[0034] The eight-membered ring poly(siloxane-g-3 ethylene oxide) so synthesized and LiN(SO2CF3) were mixed with the ratio of [EO]/[Li]=32:1. The ionic conductivity of the polymeric electrolytes at 25° C. was measured from the AC impedance curves of 2030 button cells assembled by injecting the polymeric electrolyte between two stainless steel discs with a Teflon O-ring ({fraction (1/32)} inch thick) to prevent short circuits. The measurement frequency range was from 1 MHz to 100 Hz.

[0035] Referring to FIG. 2, it may be seen that poly(siloxane-g-3 ethylene oxide) electrolyte shows high ionic conductivity of 1.13×10−4 S/cm at 25° C. In addition, Table 1 reports the results of conductivity testing of both 8 member and 10 member ring molecules. It may be seen that the two 8 membered ring samples (n=4) made with different catalysts (see Example 3 below) and the 10 membered ring samples (see Example 2 below) showed favorable conductivity. 1

TABLE 1
Room Temperature Conductivity: Cyclic Oligomers
σ ×Vis-
104cosity
T−1 ·ηRef.
Structuresn(° C.)O/Licm−1)(cPs)Catalyst#
4embedded image 5 5 5 5 5 4 425 25 25 25 25 25 2523.9 15.3 29 32 32 24 321.43 1.15 1.15 1.31 1.04 1.67 1.1350 50 50 50.0 83.6
# 61.4 44.5B(C6F5)3B(C6F5)3B(C6F5)3B(C6F5)3Et3N Et3N B(C6F5)3W81 W81 W81 W96 W91 W92 W98

Example 2

[0036] A 10-membered ring poly(siloxane-g-3 ethylene oxide) was synthesized (Sample W96) using a boron catalyst as follows:

[0037] The same procedures as for the above Example 1 were followed: To a 500-mL flame-dried flask was added D5H (Gelest Inc., 22.26 g, 0.38 mol Si—H), tri(ethyleneglycol) monomethyl ether (Aldrich 62.21 g, 0.38 mol); toluene (100 mL, dried over sodium prior to use); and tri(pentafluoropenyl)boron B(C6F5)3 (Aldrich, 0.08 g, 0.16 mmol) to afford colorless oil product (73.7 g). Conductivity for this sample, as can be seen in Table 1, was 1.31×104Ω−1 cm−1. Example 3: Eight-membered ring poly(siloxane-g-3 ethylene oxide) (see general formula IV) was synthesized (Sample W92) using triethylamine (Et3N) as a catalyst as follows:

[0038] Triethylamine (Aldrich, 73 ml, 52.50 g, 0.52 mol) was slowly added through a syringe to the cloudy mixture of D4H (Gelest Inc., 31.25 g, 0.52 mol Si—H) and tri(ethyleneglycol) monomethyl ether (Aldrich, 85.30 g, 0.52 mol) at 0° C. under nitrogen atmosphere. Vigorous bubbling was observed. After completion of the addition of triethylamine (in about two hours), the clear solution was continuously stirred in an ice-water bath until the bubbling subsided. The reaction mixture was stirred at about 60° C. (for about 68 hours) until no Si—H groups were observed by IR. After the solvent was removed, the colorless liquid was further purified by removing the all volatiles at about 140° C./0.5 torr to afford a light brown oil (71.6 g). Referring to Table 1, conductivity measured for this sample was 1.67×104Ω−1 cm−1.

Example 4

[0039] A freestanding solid polymer electrolyte was prepared using the interpenetrating polymerization technique. It was made up of an 8-membered ring poly(siloxane-g-3 ethylene oxide) electrolyte (see general formula IV), poly(ethylene oxide) dimethacrylate as a network forming agent, benzoyl peroxide as a radical initiator and LiN(SO2CF3)2 (LiTFSI) as a lithium salt. The reaction was cured at 70° C. for 2 hrs. The ionic conductivity of the polymeric electrolytes at 37° C. was measured from the AC impedance curves of 2030 button cells assembled by interposing the polymeric electrolyte between two stainless steel discs. The measurement frequency range was from 1 MHz to 10 Hz.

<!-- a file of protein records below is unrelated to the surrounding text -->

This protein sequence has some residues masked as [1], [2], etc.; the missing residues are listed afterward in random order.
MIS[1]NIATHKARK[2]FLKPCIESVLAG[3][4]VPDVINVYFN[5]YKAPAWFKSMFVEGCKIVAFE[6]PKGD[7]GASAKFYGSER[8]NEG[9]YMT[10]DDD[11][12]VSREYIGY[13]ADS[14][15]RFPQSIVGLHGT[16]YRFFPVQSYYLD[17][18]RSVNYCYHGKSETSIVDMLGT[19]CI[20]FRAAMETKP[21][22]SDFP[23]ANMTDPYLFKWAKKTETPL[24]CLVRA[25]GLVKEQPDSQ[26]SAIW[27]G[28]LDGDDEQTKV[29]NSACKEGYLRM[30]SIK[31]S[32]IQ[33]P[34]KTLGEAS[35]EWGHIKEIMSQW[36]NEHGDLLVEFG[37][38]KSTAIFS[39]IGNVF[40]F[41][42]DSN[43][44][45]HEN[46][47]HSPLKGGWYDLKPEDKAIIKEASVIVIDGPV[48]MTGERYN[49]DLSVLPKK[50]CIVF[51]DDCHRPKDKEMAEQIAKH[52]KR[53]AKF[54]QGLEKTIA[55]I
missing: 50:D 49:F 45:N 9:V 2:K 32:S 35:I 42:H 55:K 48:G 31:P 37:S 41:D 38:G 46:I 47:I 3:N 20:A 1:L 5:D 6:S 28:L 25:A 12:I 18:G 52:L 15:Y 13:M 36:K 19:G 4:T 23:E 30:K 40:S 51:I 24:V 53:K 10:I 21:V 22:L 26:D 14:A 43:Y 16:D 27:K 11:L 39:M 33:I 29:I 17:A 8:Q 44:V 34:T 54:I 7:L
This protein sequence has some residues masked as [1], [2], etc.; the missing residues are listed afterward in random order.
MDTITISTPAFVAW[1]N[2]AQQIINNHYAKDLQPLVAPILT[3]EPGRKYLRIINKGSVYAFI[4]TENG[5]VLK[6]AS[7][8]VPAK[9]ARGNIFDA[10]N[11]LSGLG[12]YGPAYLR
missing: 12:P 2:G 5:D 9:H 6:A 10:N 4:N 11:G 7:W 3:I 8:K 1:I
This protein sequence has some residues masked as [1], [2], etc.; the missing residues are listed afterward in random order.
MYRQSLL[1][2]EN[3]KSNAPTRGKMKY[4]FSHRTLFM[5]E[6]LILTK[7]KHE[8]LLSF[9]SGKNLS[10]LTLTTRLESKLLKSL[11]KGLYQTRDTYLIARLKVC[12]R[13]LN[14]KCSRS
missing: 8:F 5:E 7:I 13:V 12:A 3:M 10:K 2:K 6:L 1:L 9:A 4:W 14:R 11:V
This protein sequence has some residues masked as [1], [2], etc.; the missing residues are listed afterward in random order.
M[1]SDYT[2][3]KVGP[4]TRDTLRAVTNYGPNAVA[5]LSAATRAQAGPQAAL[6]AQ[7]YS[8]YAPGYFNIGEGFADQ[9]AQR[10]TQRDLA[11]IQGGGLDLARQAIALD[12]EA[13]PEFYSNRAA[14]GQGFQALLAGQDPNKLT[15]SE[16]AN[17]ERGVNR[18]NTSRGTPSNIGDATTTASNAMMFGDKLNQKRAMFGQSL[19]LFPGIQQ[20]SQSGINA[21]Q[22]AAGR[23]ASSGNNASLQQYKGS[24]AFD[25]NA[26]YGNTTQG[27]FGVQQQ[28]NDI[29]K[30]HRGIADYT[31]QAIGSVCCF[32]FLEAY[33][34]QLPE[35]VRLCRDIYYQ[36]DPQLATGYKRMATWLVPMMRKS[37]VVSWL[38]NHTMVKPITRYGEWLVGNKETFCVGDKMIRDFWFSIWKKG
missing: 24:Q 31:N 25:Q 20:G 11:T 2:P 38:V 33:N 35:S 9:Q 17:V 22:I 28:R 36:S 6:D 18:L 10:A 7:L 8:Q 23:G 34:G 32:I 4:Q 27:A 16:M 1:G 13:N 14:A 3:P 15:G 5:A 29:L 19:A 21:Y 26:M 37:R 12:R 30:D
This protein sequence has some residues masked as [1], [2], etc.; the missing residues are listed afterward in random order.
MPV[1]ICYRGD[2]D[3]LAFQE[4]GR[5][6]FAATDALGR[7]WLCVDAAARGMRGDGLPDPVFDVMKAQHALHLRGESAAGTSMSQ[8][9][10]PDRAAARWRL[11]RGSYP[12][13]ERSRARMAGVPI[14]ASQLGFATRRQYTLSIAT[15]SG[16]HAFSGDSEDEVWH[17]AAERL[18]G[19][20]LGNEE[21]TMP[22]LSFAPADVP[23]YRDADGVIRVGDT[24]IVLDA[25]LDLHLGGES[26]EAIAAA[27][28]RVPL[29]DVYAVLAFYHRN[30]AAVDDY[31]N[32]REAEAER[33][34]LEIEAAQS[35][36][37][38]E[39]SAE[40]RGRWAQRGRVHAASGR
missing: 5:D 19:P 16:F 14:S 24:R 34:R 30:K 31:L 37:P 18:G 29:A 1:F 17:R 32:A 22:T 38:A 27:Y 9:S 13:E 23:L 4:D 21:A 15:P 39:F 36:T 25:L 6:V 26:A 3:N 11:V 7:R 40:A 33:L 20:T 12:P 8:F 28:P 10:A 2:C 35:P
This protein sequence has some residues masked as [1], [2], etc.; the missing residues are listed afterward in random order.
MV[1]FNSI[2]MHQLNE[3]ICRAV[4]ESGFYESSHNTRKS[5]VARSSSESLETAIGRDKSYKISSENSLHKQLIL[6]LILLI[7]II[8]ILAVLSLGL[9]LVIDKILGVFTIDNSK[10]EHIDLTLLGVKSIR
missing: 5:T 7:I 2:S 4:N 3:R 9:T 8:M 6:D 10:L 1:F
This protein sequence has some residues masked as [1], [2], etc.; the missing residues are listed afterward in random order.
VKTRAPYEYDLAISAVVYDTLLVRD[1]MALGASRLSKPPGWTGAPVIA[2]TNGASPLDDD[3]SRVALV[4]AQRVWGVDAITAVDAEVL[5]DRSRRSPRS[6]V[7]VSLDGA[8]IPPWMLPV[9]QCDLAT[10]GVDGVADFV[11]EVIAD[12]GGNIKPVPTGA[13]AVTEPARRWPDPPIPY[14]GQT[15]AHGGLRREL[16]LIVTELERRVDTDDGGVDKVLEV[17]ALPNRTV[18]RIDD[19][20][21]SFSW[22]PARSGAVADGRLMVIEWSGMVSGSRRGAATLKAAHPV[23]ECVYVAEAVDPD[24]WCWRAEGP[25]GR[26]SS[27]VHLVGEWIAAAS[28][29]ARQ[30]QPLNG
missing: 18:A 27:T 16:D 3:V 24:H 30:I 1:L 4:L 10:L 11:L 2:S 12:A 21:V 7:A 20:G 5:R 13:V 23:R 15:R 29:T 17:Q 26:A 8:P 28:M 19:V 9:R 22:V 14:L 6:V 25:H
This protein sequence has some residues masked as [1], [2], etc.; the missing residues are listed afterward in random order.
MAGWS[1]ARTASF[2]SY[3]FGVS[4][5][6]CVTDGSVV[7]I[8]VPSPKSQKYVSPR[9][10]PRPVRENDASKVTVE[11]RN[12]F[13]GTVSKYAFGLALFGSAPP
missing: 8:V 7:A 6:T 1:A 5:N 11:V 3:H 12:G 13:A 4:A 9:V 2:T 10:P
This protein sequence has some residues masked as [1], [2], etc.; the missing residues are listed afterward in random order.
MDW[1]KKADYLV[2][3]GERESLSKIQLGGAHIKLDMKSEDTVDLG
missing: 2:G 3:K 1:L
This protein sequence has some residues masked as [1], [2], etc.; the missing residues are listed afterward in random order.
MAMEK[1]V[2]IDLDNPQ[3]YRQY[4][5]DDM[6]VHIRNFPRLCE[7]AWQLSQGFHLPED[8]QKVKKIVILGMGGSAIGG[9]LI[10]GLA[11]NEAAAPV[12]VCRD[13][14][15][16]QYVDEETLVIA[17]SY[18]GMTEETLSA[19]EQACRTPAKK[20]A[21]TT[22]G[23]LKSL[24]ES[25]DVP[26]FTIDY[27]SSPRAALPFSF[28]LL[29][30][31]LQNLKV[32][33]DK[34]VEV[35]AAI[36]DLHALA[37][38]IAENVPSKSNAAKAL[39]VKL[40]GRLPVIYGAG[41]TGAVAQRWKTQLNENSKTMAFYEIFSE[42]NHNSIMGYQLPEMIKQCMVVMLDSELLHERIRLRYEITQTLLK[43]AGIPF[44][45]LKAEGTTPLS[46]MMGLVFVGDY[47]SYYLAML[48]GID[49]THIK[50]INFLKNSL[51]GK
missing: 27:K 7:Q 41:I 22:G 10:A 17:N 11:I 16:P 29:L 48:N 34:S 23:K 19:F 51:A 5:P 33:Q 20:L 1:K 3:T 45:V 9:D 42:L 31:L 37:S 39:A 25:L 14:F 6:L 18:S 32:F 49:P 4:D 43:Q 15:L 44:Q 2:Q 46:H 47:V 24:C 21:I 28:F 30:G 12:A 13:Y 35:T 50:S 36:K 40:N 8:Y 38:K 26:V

[0040] General Formula (IV): 5embedded image

PREFERRED EMBODIMENT

[0041] The preferred embodiment of the invention is poly(siloxane-g-ethylene oxide) with a molar ratio of the side-chain oxygen of poly(siloxane-g-ethylene oxide), m in General Formula III, to the lithium salt equal to about 5 to 50. Any commonly used lithium salt is acceptable including, without limitation, LiClO4, LiBF4, LiAsF6, LiPF6, LiCF3SO3, Li(CF3SO2)2N, Li(CF3SO2)3C, LiN(SO2C2F5)2), lithium alkyl fluorophosphates, lithium oxaloborate, and mixtures thereof. The average molecular weight of the liquid poly(siloxane-g-ethylene oxide) is optimally less than or equal to 20,000 g/mole. The optimal viscosity of the electrolyte of the present invention is about 10,000 cps or less. Tris(pentafluorophenyl)boron B(C6F5)3 is the preferred catalyst. Where a solid electrolyte is desired, the preferred network forming polymer comprises poly(alkylene oxide) dialkyl alkyl acrylates represented by General Formula (V):

[0042] General Formula (V): 6embedded image

[0043] wherein R represents a group selected from an alkyl group having 1 to 10 carbon atoms; and each of R′ and R″ represents hydrogen or a group selected from an alkyl group having 1 to 10 carbon atoms and/or an alkenyl group having 2 to 12 carbon atoms; and X being hydrogen or a methyl group; and n represents numeral of 1 to 15.

[0044] The specific implementations disclosed above are by way of example and for enabling persons skilled in the art to implement the invention only. We have made every effort to describe all the embodiments we have foreseen. There may be embodiments that are unforeseeable or which are insubstantially different. We have further made every effort to describe the invention, including the best mode of practicing it. Any omission of any variation of the invention disclosed is not intended to dedicate such variation to the public, and all unforeseen or insubstantial variations are intended to be covered by the claims appended hereto. Accordingly, the invention is not to be limited except by the appended claims and legal equivalents.